The Times tribute to Downing 25th April 2020

It was 3am on the last day of the Conservative Party’s 1984 Brighton conference. An IRA bomb had just gouged a hole in the Grand Hotel. John Downing climbed out of a front window and saw the prime minister, Margaret Thatcher, and her husband, Denis, coming down the fire escape.

“They got in the car and I knew this was it,” he said. “I had one chance. She went past me and I banged the window with the camera.”

The picture went round the world, showing the anxious Thatchers in their dressing gowns and their companion Cynthia Crawford staring wide-eyed into Downing’s camera. “We got the exclusive that night,” he said. “It’s not a great photographic picture, but it was a really important picture on the night. I phoned the Daily Express, and it was the only time I was able to say, ‘Hold the front page.’ They stopped the presses and got it in the last edition.”

Downing shot Mrs Thatcher and her husband, Denis, after the Brighton hotel bombing


In the office the tall, lean Downing had a favourite darkroom printer and usually framed his pictures with a black border to give them more impact. “He could be a bit of a prima donna,” said Alan Frame, the former Express executive editor, “but that was because he was the very best of the best. He was incredibly competitive.”

John Elfed Howell Downing was born in Llanelli, Carmarthenshire, in 1940, the eldest of four sons of Welsh-speaking parents. His father, Kenneth, was a school teacher who became a colour sergeant in the Royal Marines in the Second World War. His mother, Glenys, was a nurse. The family moved to Stockwell, south London, after the war. John’s Welsh accent, which he later largely lost, got him into fights at school. The photography bug struck at 13, when he saw a friend developing a photograph. “He put a bit of white paper in liquid and suddenly a picture appeared. I thought that was magic,” he recalled.

Downing left school the next year to start a five-year apprenticeship at the Daily Mail, then moved to the Express. “I remember the excitement of walking down Fleet Street after midnight when I’d finished my shift,” he said, “and seeing the Express vans, knowing my picture was in there. That never left me.”

Downing had a brief marriage to Barbara Gregory, with whom he had a son, Gareth, who died of cancer in 2007, aged 42. In 1968 he married Jeannette Claes, a model, whom he met photographing for an Express feature. The relationship also ended in divorce. Their son, Bryn, runs a film and TV production company. His third wife, Anita (née D’Attellis), whom he married in 2007, is a concert pianist and teaches piano at Eton. They met when she played for the London Welsh Male Voice Choir, one of Downing’s great passions.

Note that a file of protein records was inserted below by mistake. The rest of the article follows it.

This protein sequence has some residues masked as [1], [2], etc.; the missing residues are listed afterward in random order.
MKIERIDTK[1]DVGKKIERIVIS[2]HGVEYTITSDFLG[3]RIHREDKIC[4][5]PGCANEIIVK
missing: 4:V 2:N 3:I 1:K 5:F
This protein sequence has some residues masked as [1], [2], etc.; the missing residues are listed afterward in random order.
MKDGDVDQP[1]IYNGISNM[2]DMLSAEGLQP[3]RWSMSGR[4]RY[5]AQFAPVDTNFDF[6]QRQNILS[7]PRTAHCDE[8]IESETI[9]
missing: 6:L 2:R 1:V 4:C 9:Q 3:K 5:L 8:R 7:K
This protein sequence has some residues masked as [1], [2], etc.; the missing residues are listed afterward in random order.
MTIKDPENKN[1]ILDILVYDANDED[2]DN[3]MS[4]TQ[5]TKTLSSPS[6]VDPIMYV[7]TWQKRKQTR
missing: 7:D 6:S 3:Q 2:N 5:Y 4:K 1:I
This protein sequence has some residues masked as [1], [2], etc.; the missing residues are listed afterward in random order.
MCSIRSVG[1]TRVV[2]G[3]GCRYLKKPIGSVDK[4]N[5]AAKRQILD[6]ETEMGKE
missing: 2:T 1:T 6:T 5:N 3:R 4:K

He caught a clash between skinheads and bikers in Southend, Essex, in 1980


He felt guilty about being away from his family so much, but there were compensations. “My childhood was very fun and loving,” said Bryn. “I was fortunate he had an exciting career. There’s not many kids that can say their dad was drinking a toast to their son on his birthday while locked up in a Kampala jail on the orders of the Ugandan dictator, Idi Amin.”

Downing had been imprisoned by Amin’s henchmen in Uganda in 1972 while covering the expulsion of all Asians. When he was arrested the guard forced his head on a table, held a gun to him and demanded: “Why you spy on our country?”

“I was absolutely at this man’s mercy,” said Downing, “and I could start weeping and whining and begging for my life but I thought, ‘I’m not going to do that.’ I said, ‘I’m not spying, I’m here as a journalist’, and he just took all his soldiers and left.’’

Having hidden his camera, Downing managed to take harrowing images of the prison conditions. He could not let the guards hear the shutter going off so arranged for his fellow prisoners to cough on cue.

Over five decades he visited more than a hundred countries. In the 1980s he was smuggled into Afghanistan by the mujahidin, who were fighting the Russians, wearing a burqa in the back of an old ambulance, and he later photographed the aftermath of the Chernobyl disaster.

In 1981 he covered the engagement of Prince Charles to Lady Diana Spencer. “She was standing in kind of a peculiar way,” he said, “but back in the office the first question was ‘where is the ring?’ I realised Diana had been showing it and I was able to blow up the picture,” giving a close-up of the ring.

                               Downing, pictured with Anita in 2019 

Downing won the British press photographer of the year award an unprece- dented seven times and was appointed MBE in 1992 for services to journalism. He became an honorary fellow of the Royal Photographic Society in 2011. Last November, knowing that he was dying, he published Legacy, a collection of his work.

Aside from classical music and singing with the London Welsh choir at the Royal Albert Hall, his great love was the Welsh rugby team. “The only sport job he would ever volunteer for was at Twickenham whenever Wales played England,” Bryn said.

Downing’s ambition was to capture a photograph that would last beyond his lifetime. “You won’t know until I’m gone if I’ve taken a picture like that,” he said, “but I feel there are a couple of pictures I’m proud of.”

John Downing MBE, photographer, was born on April 17, 1940. He died of lung cancer on April 8, 2020, aged 79

© 2005-2022 Alastair McIntyre